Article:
Fisheries personnel training
One of AMIK’s missions is to offer training to its member communities to ensure the development of a qualified Innu workforce. Under its AAROM agreement with Fisheries and Oceans Canada, AMIK offers courses each year that prepare students for the many aspects of a career as a fisherman’s helper, fisherman or a fishing boat captain. The possibility of creating and maintaining quality employment is particularly important, as it allows Innu communities to ensure an autonomous economy as well as the well-being of their members.
Training needs are identified annually through consultations with members. The teachers chosen to provide the training are residents of Innu communities as much as possible and students represent the seven member communities in Sept-Îles. Since 2006, AMIK has trained between 25 and 55 persons per year representing the seven member communities. The courses offered to fisherman’s helpers, fishermen and captains are the following:
- Workshop Operations (Welding and Metalwork)
- Mending (Acquisition and Maintenance of Fishing Gear)
- Marine Mechanics (Motor repair and Maintenance)
- Hydraulic Systems of a Boat (Knowledge and Basic Maintenance)
- Marine First Aid (On-board First Aid)
- MED-A1 (Marine Emergency Duties: Basic Safety)
- ROC-MC (Restricted Operator’s Certificate – Maritime Commercial)
- Fish Handling and On-board Preservation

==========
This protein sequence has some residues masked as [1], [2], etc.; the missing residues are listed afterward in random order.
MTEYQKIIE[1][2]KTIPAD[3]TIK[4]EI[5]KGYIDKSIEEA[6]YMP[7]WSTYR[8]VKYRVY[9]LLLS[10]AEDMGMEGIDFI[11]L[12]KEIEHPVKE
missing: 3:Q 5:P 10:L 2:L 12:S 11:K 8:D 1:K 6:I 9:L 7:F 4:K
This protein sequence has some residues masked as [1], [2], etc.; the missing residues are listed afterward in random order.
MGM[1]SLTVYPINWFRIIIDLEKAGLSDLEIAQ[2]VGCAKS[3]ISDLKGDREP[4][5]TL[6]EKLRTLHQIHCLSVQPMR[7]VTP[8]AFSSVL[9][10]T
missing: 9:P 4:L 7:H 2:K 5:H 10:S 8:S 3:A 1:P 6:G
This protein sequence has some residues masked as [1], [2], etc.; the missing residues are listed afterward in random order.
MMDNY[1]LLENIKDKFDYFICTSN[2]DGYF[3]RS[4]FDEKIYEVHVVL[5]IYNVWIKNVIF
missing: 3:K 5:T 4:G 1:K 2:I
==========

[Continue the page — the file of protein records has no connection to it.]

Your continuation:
- Working On-Deck (Handling Fishing Vessels and Fish)
- Fisheries Management (Laws, Objectives, Methodology and Ethics)
- Vessel Structure Maintenance
- Fishing Master Class IV Certification
In response to the expressed needs of its members to train more captains, AMIK will be offering a Fishing Master Class IV certification in conjunction with the École des pêches et de l’aquaculture du Québec for the 2016-17 season.
Continuing education for administrators
AMIK’s seven administrators also receive training specific to their responsibilities as administrators and fishing coordinators for their communities.
Awareness and Education
Since its creation in 2006, AMIK has managed numerous projects that include awareness training targeting different audiences. These projects aim specifically to preserve the species and habitats holding a cultural, social or ceremonial importance to the Innu community. Awareness training on endangered species and their habitats is equally part of AMIK’s mandate.
Examples of Achievements:
- Science Promotion Workshops for Aboriginal Youth (2017/20 – Ongoing)
- Shipek mak Shipu Summer Camps for Youth from the Innu Communities of the Lower North Shore (2016/17)
- PURMER Summer Camp (2016/17)
- Development and Land Use Planning of Uashat’s Coastal Footpath (2016/17)
- Atlantic Salmon Conservation Through the Promotion of Traditional Indigenous Knowledge in Innu Communities on the North Shore (2012/14)
- Shipekᵘ mak Shipu Summer Camps for Youth From Six Innu Communities (2014)
- Awareness Campaign and Community Involvement in the Preservation of Animal and Plant Habitats of the Innu Traditional Territory (2013/14)
- Publication of an Innu/French Storybook Entitled “Histoires du Nitassinan : Les animaux en danger de disparition” (2012)
- First Nations Community Involvement in the Protection of Endangered Species and Their Habitats (2008/10)
- Awareness Training and Monitoring of Aboriginal Fishermen on How To Proceed With the Endangered Marine Life of the Saint Lawrence (2008/09)
- Awareness Workshops on Endangered Marine Mammals (2007/08)
For more information on the training sessions AMIK offers its members, please contact Serge Langelier, Fisheries Manager.